You Can Build An Open Source NEST Clone In One Day? Uh Oh!

Open Source Smart Thermostat from the Spark Core team

I’ve been amazed at the herds of Johnny Come Lately’s who have glom’d onto the amazing Nest thermostat since Google purchased the company that makes it, Nest Labs, for a whopping $3.2 billion last week.

Nest – and even its sister Protect smoke alarm – were hardly new, but that didn’t stop CNN from posting a ‘gee whiz’ video in the days that followed that had all the ‘we were here first’ excitement of a hand-held broadcast from the floor of CES. That – even though Nest is coming up on its third birthday and its cousin, the Protect, was released to considerable fanfare in October.

The question for Google, of course, is ‘how is Nest really worth?’ I use one at my house, and I think it’s gorgeous and smart – but $3.2 billion? That’s why I was interested to check out this article over at Postscapes.com about an open source Nest clone designed by the team at WiFi chip maker Spark – apparently in a single day (and that includes a hand-crafted wooden case!). Spark blogged about the project here.

The idea isn’t to stick it to Nest – or even Google for buying the company. Rather: its to consider the truly disruptive impact that the IoT and the nascent Maker movement may have on companies of all sizes.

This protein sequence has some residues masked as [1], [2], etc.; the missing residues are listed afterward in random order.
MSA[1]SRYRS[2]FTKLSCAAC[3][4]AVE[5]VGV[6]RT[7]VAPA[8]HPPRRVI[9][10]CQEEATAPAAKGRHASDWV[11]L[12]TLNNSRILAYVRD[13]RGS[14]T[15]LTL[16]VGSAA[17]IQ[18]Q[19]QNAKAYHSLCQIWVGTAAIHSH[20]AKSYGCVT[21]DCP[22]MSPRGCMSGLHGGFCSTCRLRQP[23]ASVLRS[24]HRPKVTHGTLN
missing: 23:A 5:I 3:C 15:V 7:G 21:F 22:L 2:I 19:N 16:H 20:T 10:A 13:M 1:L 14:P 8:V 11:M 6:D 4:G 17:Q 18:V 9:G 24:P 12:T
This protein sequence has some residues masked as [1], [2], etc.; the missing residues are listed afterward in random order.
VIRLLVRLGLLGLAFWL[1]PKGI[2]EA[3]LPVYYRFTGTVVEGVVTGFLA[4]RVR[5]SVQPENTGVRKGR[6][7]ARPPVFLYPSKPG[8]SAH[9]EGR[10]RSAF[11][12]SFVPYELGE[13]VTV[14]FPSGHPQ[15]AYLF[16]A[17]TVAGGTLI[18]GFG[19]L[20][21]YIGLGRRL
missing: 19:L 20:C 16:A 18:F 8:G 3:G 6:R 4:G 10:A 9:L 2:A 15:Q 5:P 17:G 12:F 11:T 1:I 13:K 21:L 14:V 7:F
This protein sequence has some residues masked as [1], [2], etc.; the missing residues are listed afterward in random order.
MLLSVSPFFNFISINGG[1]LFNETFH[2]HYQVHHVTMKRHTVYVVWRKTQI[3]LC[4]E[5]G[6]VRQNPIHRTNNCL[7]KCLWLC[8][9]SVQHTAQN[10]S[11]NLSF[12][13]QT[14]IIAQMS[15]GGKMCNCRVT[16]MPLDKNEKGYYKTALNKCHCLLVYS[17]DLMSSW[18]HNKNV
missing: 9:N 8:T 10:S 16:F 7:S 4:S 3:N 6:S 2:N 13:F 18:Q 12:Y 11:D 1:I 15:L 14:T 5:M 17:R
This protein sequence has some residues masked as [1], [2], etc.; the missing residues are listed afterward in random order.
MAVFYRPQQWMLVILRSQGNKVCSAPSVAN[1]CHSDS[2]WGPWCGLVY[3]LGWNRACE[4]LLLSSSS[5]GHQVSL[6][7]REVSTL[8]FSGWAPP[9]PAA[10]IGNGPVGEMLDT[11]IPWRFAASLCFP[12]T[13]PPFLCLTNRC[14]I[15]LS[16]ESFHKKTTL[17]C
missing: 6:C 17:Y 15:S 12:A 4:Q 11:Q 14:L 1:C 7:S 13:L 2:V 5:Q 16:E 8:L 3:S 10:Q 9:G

As the Spark Team put it in their blog, Nest’s team is incredibly talented and they were the first to show how the IoT and IoT products could be viable.

“But in order to do this, Nest had to spend millions of dollars on R&D to build the basic infrastructure behind the product. The high cost made it impossible for anyone but the extremely well-capitalized to enter the market and create connected things.”

Not so the army of followers (like Spark), which can leverage developments like cheap, IP-enabled components, open source stacks, a cloud based intelligence and a global supply chain to innovate at an astonish pace.

Spark’s thermostat is a good example of that. The company’s Spark Core wi-fi development board was the foundation of the new device. The display used Adafruit 8×8 LED matrices and the company threw in a Honeywell HumidIcon temperature and humidity sensor as the primary sensor. A Panasonic PIR motion detector rounded out the hardware, providing that Nest-like ‘motion detection’ that lets the thermostat figure out when you’ve left the building – so to speak.

Spark’s admittedly boosterish video promoting their wireless sensor gives a pretty good idea of where this is all headed! Check it out.

Spread the word!

Comments are closed.